Let's just get this out of the way: I'm not really an album person. I'm too critical and my attention span's too short. I know hundreds of what I would consider perfect songs. I could count the number of rock records I consider flawless on one hand, two tops. So . . . these are what came closest to meeting my unreasonable standards in 2005. Number one is a classic for sure. The others--we'll see how time treats them.
10. The Yellow Light, Saw (download)
The album on this list you almost certainly haven't heard of, unless you read SYF regularly. A serendipitous late-in-the-year, low key discovery for me, I'll let my recent post speak for itself.
9. We Have Sound, Tom Vek (US, UK)
I wasn't looking for Tom Vek, but he came along just the same and my year was a little brighter for it. With his groove-y bass lines and playful drumming Vek lets rhythm drive the car--on exhilarating joyrides like "Nothing But Green Lights," slow Sunday afternoon cruises like "C-C" or the almost-out-of-gas, out-of-luck drone poem "On The Road." Vek gets my vote for most promising new artist. Also, most adorable. Also, best series of wacky, low-budget videos.
On The Road - Tom Vek
8. The Evens, The Evens (US, UK)
Ian MacKaye was a known quantity and personal hero. I have a postcard of him and his 1978 Toyota Corolla station wagon--from a photo series of D.C. musicians and their cars by Cynthia Connelly--on the board above my computer. A month doesn't go by that I don't listen to Minor Threat's Complete Discography. But I'm not shy about subjecting my heroes to serious scrutiny. And I was prepared to greet this project with drummer/D.C. hardcore scenester Amy Farina that Dischord was billing as "folk music for punks" with a basket of rotten eggs and spoiled fruit. But Goddamn if this folk-punk-whatever power duo thing doesn't work. You expect MacKaye to be able to write songs and play them, but did you know he could actually sing? And Farina's drumming is a revelation--her hand light and elegant, her gorgeous, cascading percussive patterns thrown into relief by the record's intimate production.
Around The Corner - The Evens
7. Black Sheep Boy, Okkervil River (US, UK)
A review of this album is the first thing I ever posted here on Shake Your Fist back in May. I like to think I've grown since then, become a little less stilted and self-conscious. So reading that post is kinda painful for me. And writing about music remains a constant challenge, even though there are plenty of subjects about which I can write with my eyes closed (really!). What can I say? I always take the path of greatest resistance. Anyway, I still love this hyper-literate epic. I've since decided I prefer the Shearwater configuration of these players a little better (on repetition, Will Sheff's voice can grate, Jonathan Meiberg's, on the other hand, is pure honey to these ears), but the strength of these songs and scope of the project are undeniably powerful.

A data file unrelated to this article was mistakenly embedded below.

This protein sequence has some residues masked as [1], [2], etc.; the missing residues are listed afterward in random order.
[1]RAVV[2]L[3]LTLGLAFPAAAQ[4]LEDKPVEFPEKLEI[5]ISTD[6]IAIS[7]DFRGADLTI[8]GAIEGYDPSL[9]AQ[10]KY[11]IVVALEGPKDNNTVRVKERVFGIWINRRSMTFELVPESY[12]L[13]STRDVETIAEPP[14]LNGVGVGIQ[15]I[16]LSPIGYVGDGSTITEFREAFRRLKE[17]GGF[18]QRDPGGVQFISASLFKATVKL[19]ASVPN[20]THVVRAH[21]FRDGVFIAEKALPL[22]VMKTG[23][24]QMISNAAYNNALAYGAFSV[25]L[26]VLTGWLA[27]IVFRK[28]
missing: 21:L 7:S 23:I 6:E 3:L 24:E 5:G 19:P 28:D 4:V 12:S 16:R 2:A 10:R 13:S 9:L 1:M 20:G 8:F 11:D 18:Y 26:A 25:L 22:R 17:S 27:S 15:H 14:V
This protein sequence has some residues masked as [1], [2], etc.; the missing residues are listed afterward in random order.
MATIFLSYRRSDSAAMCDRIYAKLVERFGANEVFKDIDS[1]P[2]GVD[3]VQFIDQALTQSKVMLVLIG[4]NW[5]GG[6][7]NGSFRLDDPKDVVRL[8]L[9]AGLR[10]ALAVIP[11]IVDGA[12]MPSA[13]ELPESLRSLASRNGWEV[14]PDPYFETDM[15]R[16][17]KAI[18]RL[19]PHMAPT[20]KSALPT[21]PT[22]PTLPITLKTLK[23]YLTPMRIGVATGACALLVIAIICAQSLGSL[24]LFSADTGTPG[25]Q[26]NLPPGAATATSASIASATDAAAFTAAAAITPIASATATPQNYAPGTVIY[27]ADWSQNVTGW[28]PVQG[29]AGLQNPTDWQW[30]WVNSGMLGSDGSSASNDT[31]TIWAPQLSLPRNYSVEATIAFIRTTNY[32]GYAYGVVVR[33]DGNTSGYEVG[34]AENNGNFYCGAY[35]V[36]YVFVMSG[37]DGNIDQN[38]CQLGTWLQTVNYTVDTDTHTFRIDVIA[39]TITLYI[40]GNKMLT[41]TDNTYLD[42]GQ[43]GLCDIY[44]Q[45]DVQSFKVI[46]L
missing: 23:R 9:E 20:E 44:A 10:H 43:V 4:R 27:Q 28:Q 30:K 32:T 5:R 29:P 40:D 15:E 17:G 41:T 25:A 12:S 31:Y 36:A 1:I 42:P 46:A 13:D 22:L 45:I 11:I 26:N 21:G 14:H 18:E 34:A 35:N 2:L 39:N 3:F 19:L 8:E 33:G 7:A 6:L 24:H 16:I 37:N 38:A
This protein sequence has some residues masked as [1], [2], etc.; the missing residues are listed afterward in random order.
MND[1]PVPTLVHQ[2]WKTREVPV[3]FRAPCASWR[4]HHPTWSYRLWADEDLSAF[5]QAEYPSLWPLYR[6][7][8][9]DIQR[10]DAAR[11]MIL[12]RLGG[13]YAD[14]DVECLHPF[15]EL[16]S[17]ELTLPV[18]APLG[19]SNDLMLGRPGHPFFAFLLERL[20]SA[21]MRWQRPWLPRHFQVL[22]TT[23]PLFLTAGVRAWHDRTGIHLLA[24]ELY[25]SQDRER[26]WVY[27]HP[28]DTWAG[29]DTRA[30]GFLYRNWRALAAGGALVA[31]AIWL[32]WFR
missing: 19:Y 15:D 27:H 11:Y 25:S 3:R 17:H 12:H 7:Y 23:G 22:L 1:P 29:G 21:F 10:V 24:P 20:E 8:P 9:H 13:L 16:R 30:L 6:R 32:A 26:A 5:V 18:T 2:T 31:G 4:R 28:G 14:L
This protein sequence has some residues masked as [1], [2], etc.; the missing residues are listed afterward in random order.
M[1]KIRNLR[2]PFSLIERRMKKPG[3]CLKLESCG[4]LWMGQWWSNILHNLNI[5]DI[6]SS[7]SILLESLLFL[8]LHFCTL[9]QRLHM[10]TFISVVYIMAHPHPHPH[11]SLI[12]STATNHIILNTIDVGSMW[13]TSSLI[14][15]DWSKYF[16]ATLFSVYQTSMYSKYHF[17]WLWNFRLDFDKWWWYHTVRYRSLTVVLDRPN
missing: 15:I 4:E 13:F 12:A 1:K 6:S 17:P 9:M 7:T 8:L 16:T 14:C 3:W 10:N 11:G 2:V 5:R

A Stone - Okkervil River
6. The Milk of Human Kindness, Caribou (US, UK)
Techno for rockists, rock for techno geeks or something. Something pretty great. Dan Snaith constructs slippery, elusive melodies on a base of loops and layers, similar to what The Beta Band used to do, but lonelier and more organic. In fact, what I love about this record are those weird chirps and croaks, things that sound like broken shutters flapping and snowdrifts shifting with the wind. When Snaith changed the name from Manitoba to Caribou last year, it was for legal reasons. But it also makes sonic sense. There's a warm-blooded, cold weather animal that wanders within the loose borders of this record.
Pelican Narrows - Caribou
5. Strange Geometry, The Clientele (US, UK)
Mopey, self-pitying boys haven't sounded this good since The Smiths broke up. Laser-cut, jewel-hued guitar lines don't hurt either. Nor does clinging to, and honing, the simplest verse-chorus-verse song structures. Even though it walks a very fine line between pop and twee--Alasdair MacLean's slight lisp and the song cycle's theme of lost love bait skepticism, if not ridicule--The Clientele acquit themselves very nicely indeed. A lovely record all around and one I imagine I'll play a long time, in good times and in bad.
My Own Face Inside The Trees - The Clientele